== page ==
YEARENDER: Social media battleground for 2016 poll candidates
Janvic Mateo (The Philippine Star) - December 24, 2015 - 9:00am

MANILA, Philippines - Candidates gunning for government posts wasted no time this year in using social media to gather supporters and announce their plans for the country should they win in next year’s elections.

Months before the filing of certificates of candidacy (COC) in October, various election propaganda circulated online, with many supporters initiating social network pages urging various politicians to run for president.

Among the most popular were the Facebook pages supporting the presidential run of Vice President Jejomar Binay, Sens. Ferdinand Marcos Jr., Grace Poe and Miriam Defensor-Santiago; Davao City Mayor Rodrigo Duterte, and then Interior Secretary Mar Roxas.

Except for Marcos, who decided to run for vice president, the other five eventually decided to file their COCs and vie for the highest post in the land.

Joining Marcos in the vice presidential race are Camarines Sur Rep. Leni Robredo and Sens. Gregorio Honasan, Antonio Trillanes IV, Francis Escudero and Alan Peter Cayetano.

Blogger and columnist Tonyo Cruz said netizens would have the power to set the political atmosphere and agenda in the months leading up to the polls.

“The number of Filipino netizens has already doubled (since the last presidential elections), from 20 million Filipinos with Internet access in 2010 to around 40 million in 2015,” he said in September.

“There is a changing landscape,” he added.

Miriam is social media president

Following the COC filing, focus has shifted from the unofficial Facebook pages created by supporters to the actual accounts maintained by the candidates.

A recent check of the official social media accounts of those running for president showed that Santiago remains the most “liked” and “followed” presidential aspirant on Facebook and Twitter.

The feisty senator, whose reinvention in recent years turned her into a social media darling among the youth, has over 3.2 million likes on Facebook and 2.21 million followers on Twitter.

Despite lagging in surveys conducted by Social Weather Stations and Pulse Asia, she has consistently topped mock polls in various universities.

Following her in terms of supporters online are Binay (1.9 million Facebook likes and 286,000 Twitter followers), Duterte (1.4 million Facebook likes and 20,000 Twitter followers) and Roxas (1.2 million Facebook likes and 565,000 Twitter followers).

Lagging behind them is Poe, with only over 900,000 Facebook likes and 64,000 Twitter followers.

Among the candidates for vice president, Cayetano has the most Facebook likes with over 1.2 million. He is followed by Escudero with over 634,000 and Trillanes with over 628,000.

Marcos and Robredo have over 533,000 and 468,000 likes on Facebook, respectively, while Honasan – a surprise choice as running mate of Binay – only has over 10,000 Facebook likes.

While popularity on social media does not necessarily translate to support from voters, a candidate’s presence in cyberspace – particularly his or her way of “connecting” to an Internet-savvy generation of Filipinos – may spell victory or defeat in case of tight races.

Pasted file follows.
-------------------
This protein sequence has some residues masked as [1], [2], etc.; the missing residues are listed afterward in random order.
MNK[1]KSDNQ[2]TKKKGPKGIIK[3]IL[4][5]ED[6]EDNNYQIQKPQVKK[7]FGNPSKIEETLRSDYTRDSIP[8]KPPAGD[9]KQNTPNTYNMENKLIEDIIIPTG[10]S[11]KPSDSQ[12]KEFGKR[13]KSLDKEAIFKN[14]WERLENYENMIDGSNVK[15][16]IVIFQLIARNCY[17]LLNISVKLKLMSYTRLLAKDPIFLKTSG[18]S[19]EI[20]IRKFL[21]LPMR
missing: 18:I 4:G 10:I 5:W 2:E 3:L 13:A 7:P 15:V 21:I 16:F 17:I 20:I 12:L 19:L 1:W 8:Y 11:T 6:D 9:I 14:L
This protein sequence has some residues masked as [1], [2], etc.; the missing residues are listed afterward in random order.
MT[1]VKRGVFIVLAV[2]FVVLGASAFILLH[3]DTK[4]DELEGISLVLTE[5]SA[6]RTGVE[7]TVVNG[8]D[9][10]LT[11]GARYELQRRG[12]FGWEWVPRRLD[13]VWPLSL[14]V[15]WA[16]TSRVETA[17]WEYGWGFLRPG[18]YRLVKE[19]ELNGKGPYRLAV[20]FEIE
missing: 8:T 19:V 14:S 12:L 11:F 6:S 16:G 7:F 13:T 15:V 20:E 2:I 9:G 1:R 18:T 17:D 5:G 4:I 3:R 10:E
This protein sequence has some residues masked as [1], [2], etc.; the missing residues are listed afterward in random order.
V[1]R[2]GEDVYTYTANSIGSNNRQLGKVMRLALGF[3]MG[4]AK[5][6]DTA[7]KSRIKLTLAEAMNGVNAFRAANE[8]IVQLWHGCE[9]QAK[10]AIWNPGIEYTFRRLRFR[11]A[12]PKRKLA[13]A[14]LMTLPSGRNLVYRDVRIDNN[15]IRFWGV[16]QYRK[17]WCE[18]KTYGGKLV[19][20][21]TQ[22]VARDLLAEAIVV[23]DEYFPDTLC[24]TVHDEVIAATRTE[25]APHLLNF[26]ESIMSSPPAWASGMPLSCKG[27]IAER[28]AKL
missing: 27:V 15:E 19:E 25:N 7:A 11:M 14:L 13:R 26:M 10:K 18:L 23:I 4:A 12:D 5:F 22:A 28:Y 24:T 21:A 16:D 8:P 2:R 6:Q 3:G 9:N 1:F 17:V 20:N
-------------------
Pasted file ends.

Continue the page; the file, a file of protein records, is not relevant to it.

Monitoring of the social media accounts of the top presidential candidates showed that content has shifted to election-related entries, containing posts such as the filing of COC and other activities.

Commission on Elections (Comelec) spokesman James Jimenez said the poll body would not regulate but simply monitor the candidates’ use of social media during the campaign period.

In recent elections, the Comelec has instituted measures to monitor the placement of advertisements of candidates in websites.


Some candidates have effectively used the Internet, particularly social media, to gather supporters.

Even before announcing her candidacy, Santiago received support from Filipino netizens after videos of her “pick-up lines” circulated online.

Some photos of Robredo, including one showing her waiting for a bus, have also earned praise from netizens.

Meanwhile, a star-studded video supporting Roxas and Robredo did not get a lot of support from online users.

The music video, titled Fast Forward, had only over 4,000 likes and over 36,000 dislikes on YouTube.

Duterte serye

In May, anticipation of a possible run of Duterte was fueled by a leak of a television advertisement of the mayor.

The video featured a helmet-clad Duterte riding a motorcycle around Davao, which was described as the ninth safest city in the world. A message, supposedly narrated by the mayor in Filipino, accompanies the video.

“It is not a secret how Davao City prospered. We just need a little courage – courage to correct those who are opportunistic, those who are violating the laws and those who oppress people who cannot defend themselves,” the mayor said.

“There is peace in Davao. It can be like this in the entire Philippines,” he added.

Duterte repeatedly denied his plans to run for president, although support from various sectors has continuously grown.

Even his daughter, former Davao City mayor Sara Duterte, turned to Instagram to express support for her father.

Anticipation reached its peak on Oct. 16 after reports circulated that the mayor had flown to Manila to file his COC. Hopes were crushed though when the mayor, who reiterated his decision not to run, failed to appear at Comelec by 5 p.m., the closing of office hours.

Eventually, Duterte changed his mind and filed as a substitute candidate for PDP-Laban secretary-general Martin Diño.


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